Trigger, Dale Evans his wife, and the Pioneers, by going to the 
RoyRogers. com Website (the Roy Rogers Museum is now closed).
     It's time to press the button on the Karaoke machine and for
nearly 40 minutes I sing with the Pioneers, sometimes dominating
the singing, and sometimes adding a yodel where there is none, of
course I'm yodeling with the Pioneers when they yodel.
     About 3/4 of the way through I stop the tape (I use tape
cassettes then I know there will be no skipping or other stuff
going wrong with a CD) and do half a dozen kids songs, like
"Mickey Mouse Club" - "The Yellow Submarine" - "If your Happy and
you Know it" - "She'll be Coming round the Mountain when she
Comes" and others. The kids will usually start to dance around
with these songs, I invite them to dance around.
     To finish the show I'll go back to the Pioneers tape and the
last songs of Roy, Dale, and the Pioneers, finishing with the
long version of "Happy Trails."

     Now it's time for the kids to mount up on their horses and
ponies and do a circle lap of the picnic area while the parents
take photos, then is's off to the out-door arena. The parents are
on an embankment at picnic tables outside looking in.

     All went as smooth as we like to see it go, only about half
the number of horses and ponies as there will usually be starting
with the second camp this coming Monday. The kids do little
trotting races, relay races, in and out of pylons and around
large barrels. To finish the show each of the four groups
(ponies, novice, intermediate, and advance) will do their own
movement demonstrations, something like the Canadian Mounted
Police do, but not quite as complicated of course. They do lines,
zig-zag between each other, do inter-twining circles etc.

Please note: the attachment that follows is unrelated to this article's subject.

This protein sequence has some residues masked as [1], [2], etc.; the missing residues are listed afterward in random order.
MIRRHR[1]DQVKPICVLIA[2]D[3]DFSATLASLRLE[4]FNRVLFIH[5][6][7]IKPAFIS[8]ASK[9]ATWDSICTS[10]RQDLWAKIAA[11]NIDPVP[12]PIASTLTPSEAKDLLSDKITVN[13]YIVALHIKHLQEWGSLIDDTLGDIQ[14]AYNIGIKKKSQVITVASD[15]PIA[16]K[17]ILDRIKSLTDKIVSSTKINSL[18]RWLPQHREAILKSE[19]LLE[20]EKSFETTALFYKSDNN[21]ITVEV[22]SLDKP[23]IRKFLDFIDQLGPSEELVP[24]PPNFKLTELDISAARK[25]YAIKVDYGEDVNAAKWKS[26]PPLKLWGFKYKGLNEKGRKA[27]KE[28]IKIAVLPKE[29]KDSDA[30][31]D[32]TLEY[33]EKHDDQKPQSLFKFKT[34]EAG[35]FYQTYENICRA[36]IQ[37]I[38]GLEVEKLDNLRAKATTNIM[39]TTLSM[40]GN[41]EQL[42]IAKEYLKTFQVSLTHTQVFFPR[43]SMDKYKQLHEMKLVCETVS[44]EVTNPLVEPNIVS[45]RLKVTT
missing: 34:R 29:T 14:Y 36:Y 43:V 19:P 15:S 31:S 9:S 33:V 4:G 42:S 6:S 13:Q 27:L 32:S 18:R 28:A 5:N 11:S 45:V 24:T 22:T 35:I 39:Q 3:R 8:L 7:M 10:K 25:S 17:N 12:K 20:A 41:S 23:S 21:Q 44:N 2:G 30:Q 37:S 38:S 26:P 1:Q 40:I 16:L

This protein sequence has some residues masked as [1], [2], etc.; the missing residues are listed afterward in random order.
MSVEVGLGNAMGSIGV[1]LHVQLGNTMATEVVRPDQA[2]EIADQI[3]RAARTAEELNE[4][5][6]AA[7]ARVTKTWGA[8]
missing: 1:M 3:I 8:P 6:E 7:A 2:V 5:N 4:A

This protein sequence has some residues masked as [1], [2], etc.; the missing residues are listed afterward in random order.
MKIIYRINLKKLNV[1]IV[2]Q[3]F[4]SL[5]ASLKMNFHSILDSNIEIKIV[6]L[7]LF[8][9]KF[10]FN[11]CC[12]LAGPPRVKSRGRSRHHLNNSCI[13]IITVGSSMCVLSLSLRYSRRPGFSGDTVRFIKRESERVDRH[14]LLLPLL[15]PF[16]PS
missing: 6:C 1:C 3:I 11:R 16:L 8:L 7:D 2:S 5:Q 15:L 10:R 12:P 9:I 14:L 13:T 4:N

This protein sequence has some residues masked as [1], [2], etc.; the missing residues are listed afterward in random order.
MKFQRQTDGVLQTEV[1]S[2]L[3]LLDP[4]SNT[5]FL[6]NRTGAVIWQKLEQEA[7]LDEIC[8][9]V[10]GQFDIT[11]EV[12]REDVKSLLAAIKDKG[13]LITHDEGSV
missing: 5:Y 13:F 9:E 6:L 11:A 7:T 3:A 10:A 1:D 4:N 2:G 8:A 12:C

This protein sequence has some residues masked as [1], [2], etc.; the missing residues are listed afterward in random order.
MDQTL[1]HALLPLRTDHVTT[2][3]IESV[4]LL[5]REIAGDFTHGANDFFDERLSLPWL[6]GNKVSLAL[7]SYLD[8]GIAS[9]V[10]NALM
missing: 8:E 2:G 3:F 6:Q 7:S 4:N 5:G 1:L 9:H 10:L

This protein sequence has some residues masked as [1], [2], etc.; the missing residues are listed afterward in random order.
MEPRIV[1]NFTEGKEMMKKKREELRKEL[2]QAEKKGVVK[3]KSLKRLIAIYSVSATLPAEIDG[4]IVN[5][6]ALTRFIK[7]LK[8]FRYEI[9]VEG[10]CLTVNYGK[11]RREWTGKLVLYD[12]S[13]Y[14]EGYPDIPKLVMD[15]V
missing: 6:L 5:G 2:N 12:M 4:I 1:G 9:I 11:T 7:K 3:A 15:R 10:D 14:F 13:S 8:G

After the show we and the parents head back to the main barn
and then, with the staff and leaders helping, the kids and their
parents get to visit with their horses or ponies and give them a
treat of carrots or apples.

     After visiting time, it is time for the very last activity
of the day, and that is the "Family Ride." The parents can have a
horse, the children get the horse or pony they rode all week
(they keep the same horse or pony for each day of the 5 day camp)
and the staff take them on what we have called the "Family Ride" -
 about a 45 minute walk ride. The staff of out-riders, children
and parents have a good chit-chat all the way around on this

     Goldie was still in her fancy and glorious looking tack. She
behaved super good at the arena today. She knows what she is
there for, to stand still while I keep a close eye on all the
kids, their horses and ponies, ready to jump into action if
something goes wrong. Over the last 4 years there has been but
two times I needed to fly across the area to help someone. Goldie
stands practically sleeping under the hot sun, but if I want to
move fast to help a situation, it only takes a split second and
she is fully awake and flying off where I need to be. 
     Goldie also leads the family ride and moving along a little
faster than at other times, she did not get bored, and went along

     Everyone was safe and back at the main barn. The children
said a last goodbye to their horse or pony and the first summer
camp was over. The horses were turned out, including Goldie and I
said goodbye to Betty, Tom and Bob, and was heading home for the
Sabbath, a new week, of living on the Ranch for 6 days of the 7,
until the end of August.

     The first camp was over, the second one is coming up.


To be continued